4. ‘Bulk’ paints (5 ltr bottles): This is a great choice for schools and settings that get through a vast amount of paint in a year. They come in 18 colours, black, crimson, bright pink, Prussian blue, burnt umber, blue, sienna, cerise, cobalt blue, bright green, lemon, orange, purple, sky blue, turquoise, meridian, white and yellow.

    5. Metallic paints (300ml bottles): These paints are available in gold, silver, copper and bronze. These have the added bonus of coming in bottles that are suitable for all ages.

    6. Scolamelt paints (150ml bottles): For an extra metallic effect, Scolamelt is a great choice. Use it in history topics for any crowns, swords and Egyptian artefacts. They will look shinny and authentic! They’re available as a set of 6 (2 gold, 2 silver, 1 bronze and 1 copper).

    7. Pearlescent paints: These wonderful metallic shades give a shimmering pearlescent finish. They’re available as a set of 6 300ml (blue, red, green, pink, yellow, and violet).

    8. Fluorescent paints (300ml and 600ml bottles): We sell a range of 6 special UV Reactive fluorescent poster paints (red, green, blue, pink, orange and yellow). These fluorescent paints not only give superbly bright colours but also reacts to UV light to give amazing effects. You can incorporate these paints into science topics/experiments, backdrops and theatre productions.

    9. Skintone shades (600ml bottles): We sell a 6 pack of skin tone shades which are great for multicultural work, PSED and understanding the world topics. These shades are perfect for self portrait activities!


    Ready mix paint is ready to use, water based poster paint, perfect for all learning settings. This paint is widely used in the school curriculum. You can buy it in a wide range of colours and finishes!

    Types of Ready Mix Paint

    Did you know there are many names for ready mix paint? It is also known as poster paint, liquid paint, tempera paint , squeezy paint and junior paint.

    Poster Paint has a thick, creamy and rich texture, lots of fun for children to explore and manipulate the paint on paper.

    Young learners will find it offers great tactile fun when experimenting by using their hands, objects and paint accessories. It’s great for colour mixing, marking and printing in Early Years Foundation Stage.

    Unlike acrylic paint, ready mix paint dries much faster, another useful reason to use it in a busy classroom, playgroup and workshop setting. Not to mention acrylic paint isn’t oftern washable! Poster paint can be easily diluted with water or mixed with PVA to achieve a variety of finishes. Liquid paint is fully intermixable offers great coverage and dries to an opaque finish.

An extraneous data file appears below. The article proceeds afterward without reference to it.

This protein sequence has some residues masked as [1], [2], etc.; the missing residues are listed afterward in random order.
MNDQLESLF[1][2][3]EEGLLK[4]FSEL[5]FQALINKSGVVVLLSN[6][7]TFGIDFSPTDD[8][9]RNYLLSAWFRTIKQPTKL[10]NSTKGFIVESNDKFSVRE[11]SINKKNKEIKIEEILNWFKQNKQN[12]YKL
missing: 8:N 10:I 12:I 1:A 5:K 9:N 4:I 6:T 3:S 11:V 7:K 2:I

Whilst not as cost effective as powder paint, poster paint is quicker to use. You can also add small amounts of water to make it last longer. Our ready mix paints are all gluten free and non-toxic, perfect for use within children’s arts and crafts. All our ready mix paints are also made in the UK.

    Even ITV’s Coronation Street is pro ready mix paint! BCreative ready mix paints were featured during an art attack splatter session on a massive piece of paper.

    Poster Paints in The National Curriculum

    Poster paints can be used in all key stages of the Art & Design National Curriculum. During these years there are many different techniques, practices and disciplines being covered.

    Children learning about artists such as Jackson Pollock for example will find his drip painting technique involves a splatter finish, which works very well with ready mix paint. You’ll be able to thicken, thin and change the texture of paint easily. (See 'Activities' section for more info on how to cover a Jackson Pollock art lesson.)

    Jackson Pollock example on BCreativetolearn.com ready mix paint article Jackson Pollock painting example
    Example of drip art painting on BCreativetolearn.com Example of drip art painting on BCreativetolearn.com

    Handy tips when using ready mix paint  

    • Classroom set up: It’s handy to have an easel with paper set up and ready mix paints in non spill pots readily available for children to do independent painting. A reachable drying paint rack is useful for when children finish painting; it will encourage them to dry out their work independently. With simple small systems like these in your learning setting, painting doesn’t have to always be adult led. Independent discoveries will occur such as colour mixing!

    • Try to use paintbrushes with natural fibre bristles like hog hair. It grips the paint better.

    • Non-spill paint pots are the best containers to use during painting sessions. (Especially in EYFS)

    • Our paints are mostly washable, but it’s always a good idea to wash everything straight after you use them to avoid staining clothes.